With the holiday over and the guests gone, my wife and I put away our Pesach things for storage. The plastic bins we keep them in are easy to carry and stack. Each is clearly marked: Fleischig, Pareve, and so on. Off the table and into the containers go the dishes, cups, glasses, cutlery, then down to the basement until next year.
Pesach stirs up memories even more than other holidays do. Stuffed in among the dishes and glassware are odds and ends left over from various childhoods: colored glasses that used to be part of some long-dismantled set; stray unmatched forks and spoons; a truly ugly matza cover someone’s relative once made (whose?); the red top of a glass nut grinder I once used to make haroset before food processors came along. None of these is of any use, but all of them are too hard to throw away. Anyhow, they don’t take up much room.
Haggadot, of course, contain a lot of history, the personal along with the national. Different illustrations of the four sons (each generation’s rasha is always the most interesting), childish scrawls by children now grown up with kids of their own. And of course stains of all kinds: wine, haroset, ketchup.
The seder (sedarim, out here in galut) bring back family memories, though often unshared. You may have told them before, and others are preoccupied with their own recollections. One of my childhood favorites happened the year Stan, a congregant of my father alav hashalom, was jailed for white-collar crime. When we opened the door for Eliyahu, we found instead Stan, who had just been sprung from a minimum security prison in Danbury, Connecticut. Free at last!
This year, several of our grandchildren joined us, a special treat. Each had his or her own haggada, which their teachers helped them prepare. The haggadot of the younger ones had pop-up pictures. Those of the older ones were filled with comments on the Pesach story, with which they livenedup our Maggid. It occurred to me that so much that we do during the seder is supposed to be “so the children should ask,” whereas at our table these nights the children were not being taught; they were doing the teaching.
Things do not always work out the way you thought they would. Sometimes they work out better.
My grandson spilled wine on his brand-new haggada. We congratulated him on the milestone.
As our packing proceeds, my wife says, “Look through the haggadot. See if there are any you want to give away.”
We store our overflow supply of haggadot, the ones that don’t fit in our living-room bookcase, in two blue plastic bins, each about two-thirds full. Haggadot proliferate like rabbits, or, perhaps more aptly, like bentchers. Our collection has already been culled more than once, down to these two bins.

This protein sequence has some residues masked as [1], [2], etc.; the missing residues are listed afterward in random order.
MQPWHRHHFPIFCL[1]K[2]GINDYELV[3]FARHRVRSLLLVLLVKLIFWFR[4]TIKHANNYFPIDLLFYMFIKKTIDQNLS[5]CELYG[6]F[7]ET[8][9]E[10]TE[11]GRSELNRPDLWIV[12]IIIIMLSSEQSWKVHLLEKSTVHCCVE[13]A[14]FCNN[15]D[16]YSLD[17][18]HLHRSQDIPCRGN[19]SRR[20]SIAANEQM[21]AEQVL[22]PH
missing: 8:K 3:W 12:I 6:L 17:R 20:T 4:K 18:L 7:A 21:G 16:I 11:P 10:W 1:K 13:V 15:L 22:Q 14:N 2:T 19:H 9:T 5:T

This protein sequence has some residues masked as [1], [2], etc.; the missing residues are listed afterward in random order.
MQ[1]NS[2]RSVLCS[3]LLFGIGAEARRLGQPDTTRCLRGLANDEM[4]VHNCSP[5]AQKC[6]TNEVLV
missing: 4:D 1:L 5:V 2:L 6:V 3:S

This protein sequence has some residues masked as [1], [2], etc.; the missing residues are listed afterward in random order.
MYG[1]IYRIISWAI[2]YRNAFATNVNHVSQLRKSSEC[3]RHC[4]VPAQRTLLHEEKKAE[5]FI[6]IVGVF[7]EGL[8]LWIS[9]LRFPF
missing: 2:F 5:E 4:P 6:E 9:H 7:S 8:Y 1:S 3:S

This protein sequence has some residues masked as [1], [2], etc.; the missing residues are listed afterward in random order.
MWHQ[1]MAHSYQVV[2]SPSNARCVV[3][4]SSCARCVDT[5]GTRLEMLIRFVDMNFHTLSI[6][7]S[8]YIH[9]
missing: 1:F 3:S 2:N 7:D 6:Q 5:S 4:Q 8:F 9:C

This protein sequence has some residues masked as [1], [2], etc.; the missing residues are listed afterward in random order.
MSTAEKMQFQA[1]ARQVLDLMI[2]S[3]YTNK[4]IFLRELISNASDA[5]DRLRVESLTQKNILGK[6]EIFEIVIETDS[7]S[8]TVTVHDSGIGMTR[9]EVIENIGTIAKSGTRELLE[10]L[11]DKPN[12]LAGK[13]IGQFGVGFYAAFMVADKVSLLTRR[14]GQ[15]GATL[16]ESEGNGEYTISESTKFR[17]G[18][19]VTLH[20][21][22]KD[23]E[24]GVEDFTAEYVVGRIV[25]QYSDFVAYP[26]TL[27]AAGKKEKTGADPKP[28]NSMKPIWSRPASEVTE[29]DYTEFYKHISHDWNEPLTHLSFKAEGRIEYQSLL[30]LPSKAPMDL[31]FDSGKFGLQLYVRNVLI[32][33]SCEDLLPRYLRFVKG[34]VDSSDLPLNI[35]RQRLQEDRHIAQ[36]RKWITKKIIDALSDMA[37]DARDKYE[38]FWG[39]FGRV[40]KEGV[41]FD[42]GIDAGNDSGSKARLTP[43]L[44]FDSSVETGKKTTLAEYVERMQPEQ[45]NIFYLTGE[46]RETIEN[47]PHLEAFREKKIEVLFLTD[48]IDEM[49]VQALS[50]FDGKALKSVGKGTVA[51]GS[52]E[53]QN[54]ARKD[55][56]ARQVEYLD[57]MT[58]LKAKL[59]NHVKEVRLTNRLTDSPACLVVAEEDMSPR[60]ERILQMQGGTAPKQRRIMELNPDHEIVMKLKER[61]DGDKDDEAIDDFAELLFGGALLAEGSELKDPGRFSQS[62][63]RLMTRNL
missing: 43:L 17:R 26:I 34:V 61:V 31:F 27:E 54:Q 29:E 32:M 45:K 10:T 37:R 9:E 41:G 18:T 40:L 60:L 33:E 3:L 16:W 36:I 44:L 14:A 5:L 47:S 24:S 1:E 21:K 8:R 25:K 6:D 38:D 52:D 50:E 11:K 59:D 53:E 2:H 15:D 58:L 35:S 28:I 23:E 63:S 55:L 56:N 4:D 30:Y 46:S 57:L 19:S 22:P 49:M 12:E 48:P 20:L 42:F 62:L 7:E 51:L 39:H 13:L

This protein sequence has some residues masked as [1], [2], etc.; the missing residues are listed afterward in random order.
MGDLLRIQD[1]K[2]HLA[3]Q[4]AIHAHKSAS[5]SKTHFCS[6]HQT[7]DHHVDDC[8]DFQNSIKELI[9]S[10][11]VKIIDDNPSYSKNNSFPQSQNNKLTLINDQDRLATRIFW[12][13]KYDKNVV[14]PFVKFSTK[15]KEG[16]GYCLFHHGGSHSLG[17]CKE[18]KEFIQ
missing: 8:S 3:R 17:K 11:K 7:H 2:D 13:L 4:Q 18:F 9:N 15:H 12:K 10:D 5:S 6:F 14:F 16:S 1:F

I open the first. Here is a haggada from a leading American rabbi, famed for his sermons. No doubt he has many good insights, but I will never have time to read them. Here is another from an Israeli rabbi, formerly American. I think I looked through it once, though I don’t remember anything specific he had to say.
Here is something interesting: two menus. One is from an Israeli hotel we stayed at several years ago. My chief recollection of that visit is that the hotel’s elevator broke repeatedly, leaving my walker-and-wheelchair-bound mother stranded on the second floor. As for the seder itself, I remember being unable to hear either the leader or myself. I had forgotten that the main course was a “Duet of Steak Esterhazi with Pepper Sauce and Roast Spring Chicken Skewer in Szechuan Sauce.” Quite the international duet. I don’t recall whether it was any good.
And here is another menu, this one from an American hotel that overlooks the Atlantic in Maine. The Entrees that particular day featured “English Cut Medallions of Beeff.” Harei ani k’ven shiv’im shana, behold, I am pushing 70, and it seems that once in my life I had the merit to eat not brisket, but Beeff.
I stop looking through the bin and put everything back. The memories attached to each of these books and slips of paper are mine, though I seem to have forgotten to remember them. Still, they are personal, and I cannot bring myself to throw them out. Others will take care of that. Memories are easier to set aside when they are once-removed. Besides, they don’t take up too much room.
At the end of each yom tov my mother always says, Mir zoll’n derleben iber a yohr, may we live another year and do it again. Pesach is once again put away, now with a few new things to remember. Next year we’ll unpack it again and try to conjure them up.